The folks from PCMag took LG's 47LG90 LED-backlit LCD TV for a test run and were pleasantly surprised. The 47-inch set has an attractive design and a few rare features including both optical and coaxial digital connections and the ability to pass 5.1 Dolby Digital audio from any source to an outside A/V receiver. The only downside to the 47LG90 is the picture presets out of the box are a bit too bright, resulting in the odd artifact. But, the LCD set provides a simple-to-use calibration interface so you should be able to make any adjustments without having a computer engineering degree. The 47-inch LG 47LG90 was the first LED-backlit set to market and sports the best picture LG offers. Of course it's also a little on the expensive side. Amazoncurrently ships it for $2000 with free shipping.
While the RC-25SP Universal Speaker Remote may through design convention out the window, it will make your TV louder. The square remote includes a built-in speaker in its flip-top lid that integrates with your TV's receiver, bringing the beautiful sounds of TV right to you. It may be unusual looking but you can bet your last dollars none of your friends will have one of these. The RC-25SP is available from Japan's ELPA for roughly $40.
The plasma death watch is on. Not only has Pioneer and Vizio cut out of plasma production, but LG's vice president Lee Gyu-hong has apparently stated his company is also considering its future in plasma--or lack thereof. It seems unlikely LG would turn back on a public statement like this, so given it's likely that'll be it for LG plasma's, that leave Panasonic and Hitachi as the only major players left in said market. How much longer do you give the plasma HDTV?
Sony hasn't officially released pricing and availability dates for its 2009 HDTV line unveiled at the Consumer Electronics Show in January, but HDGuru.com has received information ahead of time. Here's what the site says:
The 2009 Sony L series, all 720p sets ranging between 22- and 37-inches will be priced at $499.99 at the lower end and $799.99 at the higher end. Expect the L series to begin hitting retail shelves at the end of February.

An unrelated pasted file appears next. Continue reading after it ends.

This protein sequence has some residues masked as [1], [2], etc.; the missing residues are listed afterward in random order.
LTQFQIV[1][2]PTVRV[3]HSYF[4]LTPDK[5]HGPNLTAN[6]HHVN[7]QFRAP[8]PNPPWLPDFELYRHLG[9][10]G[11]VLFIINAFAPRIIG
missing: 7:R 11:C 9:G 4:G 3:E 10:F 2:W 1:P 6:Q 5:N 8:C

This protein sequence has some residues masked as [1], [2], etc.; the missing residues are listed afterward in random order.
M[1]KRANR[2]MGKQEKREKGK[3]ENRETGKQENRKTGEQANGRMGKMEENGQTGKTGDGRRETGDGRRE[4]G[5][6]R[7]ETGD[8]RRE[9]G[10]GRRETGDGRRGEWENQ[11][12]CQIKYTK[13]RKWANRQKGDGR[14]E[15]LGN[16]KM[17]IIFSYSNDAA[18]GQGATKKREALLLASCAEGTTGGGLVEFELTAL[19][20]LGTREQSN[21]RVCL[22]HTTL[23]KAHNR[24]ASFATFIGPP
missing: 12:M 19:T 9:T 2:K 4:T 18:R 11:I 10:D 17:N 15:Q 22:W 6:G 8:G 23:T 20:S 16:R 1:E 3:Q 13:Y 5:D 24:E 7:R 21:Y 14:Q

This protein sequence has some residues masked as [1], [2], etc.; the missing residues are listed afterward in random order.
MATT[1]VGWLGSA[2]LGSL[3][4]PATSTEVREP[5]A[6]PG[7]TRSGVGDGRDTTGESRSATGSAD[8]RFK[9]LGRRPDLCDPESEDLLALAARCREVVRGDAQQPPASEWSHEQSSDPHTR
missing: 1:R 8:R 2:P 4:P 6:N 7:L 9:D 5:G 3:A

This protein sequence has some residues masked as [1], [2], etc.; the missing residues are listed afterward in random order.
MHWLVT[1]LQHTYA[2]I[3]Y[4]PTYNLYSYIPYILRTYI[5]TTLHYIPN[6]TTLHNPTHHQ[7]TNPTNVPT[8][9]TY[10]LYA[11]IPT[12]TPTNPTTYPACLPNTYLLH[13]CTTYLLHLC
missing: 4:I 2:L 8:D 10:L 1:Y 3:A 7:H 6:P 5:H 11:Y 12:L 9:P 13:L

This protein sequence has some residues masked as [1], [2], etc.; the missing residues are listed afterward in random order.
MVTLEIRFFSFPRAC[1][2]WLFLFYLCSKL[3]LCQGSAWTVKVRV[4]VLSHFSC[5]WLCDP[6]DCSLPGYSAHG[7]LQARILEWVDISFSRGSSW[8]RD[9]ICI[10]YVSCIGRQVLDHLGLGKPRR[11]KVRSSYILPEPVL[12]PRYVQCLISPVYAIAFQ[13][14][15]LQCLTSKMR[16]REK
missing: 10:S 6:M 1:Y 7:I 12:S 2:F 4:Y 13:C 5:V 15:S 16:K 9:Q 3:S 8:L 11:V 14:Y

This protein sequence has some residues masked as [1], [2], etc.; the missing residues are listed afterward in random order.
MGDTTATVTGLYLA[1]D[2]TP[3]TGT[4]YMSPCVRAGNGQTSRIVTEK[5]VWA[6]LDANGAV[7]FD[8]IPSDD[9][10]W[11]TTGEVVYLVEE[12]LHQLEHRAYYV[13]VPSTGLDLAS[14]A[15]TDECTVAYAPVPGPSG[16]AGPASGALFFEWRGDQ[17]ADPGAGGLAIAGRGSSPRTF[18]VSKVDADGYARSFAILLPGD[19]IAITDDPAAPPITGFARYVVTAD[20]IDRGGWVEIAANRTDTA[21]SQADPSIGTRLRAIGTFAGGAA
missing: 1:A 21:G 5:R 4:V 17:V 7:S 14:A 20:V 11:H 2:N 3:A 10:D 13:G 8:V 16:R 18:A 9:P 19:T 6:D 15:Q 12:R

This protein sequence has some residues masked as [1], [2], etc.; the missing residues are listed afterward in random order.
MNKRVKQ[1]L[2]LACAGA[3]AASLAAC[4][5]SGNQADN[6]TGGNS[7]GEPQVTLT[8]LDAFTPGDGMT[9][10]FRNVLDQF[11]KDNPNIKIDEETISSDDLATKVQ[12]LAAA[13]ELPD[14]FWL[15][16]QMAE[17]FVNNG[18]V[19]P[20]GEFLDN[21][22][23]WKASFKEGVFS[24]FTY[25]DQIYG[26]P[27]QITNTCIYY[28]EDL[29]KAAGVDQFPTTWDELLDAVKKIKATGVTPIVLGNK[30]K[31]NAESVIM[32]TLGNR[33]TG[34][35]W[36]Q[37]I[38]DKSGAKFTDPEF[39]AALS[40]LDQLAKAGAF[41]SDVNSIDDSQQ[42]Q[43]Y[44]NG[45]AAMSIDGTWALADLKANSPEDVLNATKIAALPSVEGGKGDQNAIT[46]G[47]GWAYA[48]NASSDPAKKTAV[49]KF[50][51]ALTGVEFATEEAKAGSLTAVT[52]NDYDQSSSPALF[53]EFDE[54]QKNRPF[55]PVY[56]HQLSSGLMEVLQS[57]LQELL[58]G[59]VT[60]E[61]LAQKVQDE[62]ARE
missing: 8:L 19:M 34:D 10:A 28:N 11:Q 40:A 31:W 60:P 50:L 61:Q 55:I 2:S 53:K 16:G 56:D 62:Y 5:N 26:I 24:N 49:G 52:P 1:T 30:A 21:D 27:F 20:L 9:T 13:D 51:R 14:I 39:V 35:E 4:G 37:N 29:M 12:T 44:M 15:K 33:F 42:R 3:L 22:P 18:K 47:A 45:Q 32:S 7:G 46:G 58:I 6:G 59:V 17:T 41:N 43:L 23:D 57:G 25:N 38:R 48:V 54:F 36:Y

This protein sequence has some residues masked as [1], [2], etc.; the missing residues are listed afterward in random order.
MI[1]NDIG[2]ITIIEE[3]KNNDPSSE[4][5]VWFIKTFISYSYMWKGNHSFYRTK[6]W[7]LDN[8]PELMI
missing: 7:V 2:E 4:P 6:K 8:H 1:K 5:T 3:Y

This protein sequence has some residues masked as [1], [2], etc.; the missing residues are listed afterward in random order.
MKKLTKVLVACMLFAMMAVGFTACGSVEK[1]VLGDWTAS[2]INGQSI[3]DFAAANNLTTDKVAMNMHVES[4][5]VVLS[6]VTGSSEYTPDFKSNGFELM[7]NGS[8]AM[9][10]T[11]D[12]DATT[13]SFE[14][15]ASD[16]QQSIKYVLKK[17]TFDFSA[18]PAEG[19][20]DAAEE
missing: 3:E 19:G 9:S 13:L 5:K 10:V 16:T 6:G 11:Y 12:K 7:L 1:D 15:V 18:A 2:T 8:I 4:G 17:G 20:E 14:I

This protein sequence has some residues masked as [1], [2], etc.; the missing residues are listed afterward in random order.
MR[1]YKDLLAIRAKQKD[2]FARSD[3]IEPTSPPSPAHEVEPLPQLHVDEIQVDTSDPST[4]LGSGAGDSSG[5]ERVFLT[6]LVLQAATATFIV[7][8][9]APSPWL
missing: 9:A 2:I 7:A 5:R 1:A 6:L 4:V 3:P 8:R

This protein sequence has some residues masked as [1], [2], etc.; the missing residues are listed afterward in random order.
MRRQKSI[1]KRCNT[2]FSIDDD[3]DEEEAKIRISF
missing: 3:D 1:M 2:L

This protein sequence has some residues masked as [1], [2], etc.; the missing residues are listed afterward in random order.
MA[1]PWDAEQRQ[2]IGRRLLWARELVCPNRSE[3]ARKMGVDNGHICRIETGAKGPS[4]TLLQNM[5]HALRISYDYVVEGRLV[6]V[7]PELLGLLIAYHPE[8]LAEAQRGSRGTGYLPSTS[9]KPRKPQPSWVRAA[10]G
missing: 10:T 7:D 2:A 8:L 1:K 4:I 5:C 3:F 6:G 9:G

The 2009 S5100 models will range between 32- and 52-inches, all 1080p and very similar to the 2008 S4100 line with the exception of an added USB input. Priced between $799.99 and $1799.99, the S5100 series will be released in late March.
The Sony V5100 line will be available in 40-, 42-, and 46-inch display sizes with 1080p resolution, 120 Hz refresh rate and 50, 000:1 dynamic contrast ratio. The V5100 line will also be available in late March priced between $1499.99 and $2299.99.
The VE5 green line, with low power consumption, will be available in 40-, 42-, and 46-inch screen sizes and while prices aren't available, the line should be released in early June.
Next up is the 32-inch XBR9, the 2009 update to last years 32-inch XBR6, and will sport a price tag of $1099.99 for similar specs to the S5100 models.
The 2009 W5100 series with the new Bravia Series 3 signal processor will be available in July, with four models ranging between 40- and 65-inches that haven't yet been priced.
The Z5100 series with three models ranging between 40- and 52-inches also boast the Bravia Engine 3 and add 240 Hz refresh rate. While pricing aren't available, the Z5100's will be available in early May.
And last but not least are the 40-, 46-, and 52-inch XBR9 models that update the 2008 XBR6 line. With 240 Hz refresh rate and the Bravia Engine 3 signal processor, the three XBR9's will range in price from $2799.99 and $3699.99 when shipped in late April.
Panasonic has extended upon its CES Viera announcements with the go-ahead for its 2009 United Kingdom line-up. The UK line this year will feature both LCD and plasma sets including the V10, G15, G10 and S10 ranges, as well as the flagship Z1 line.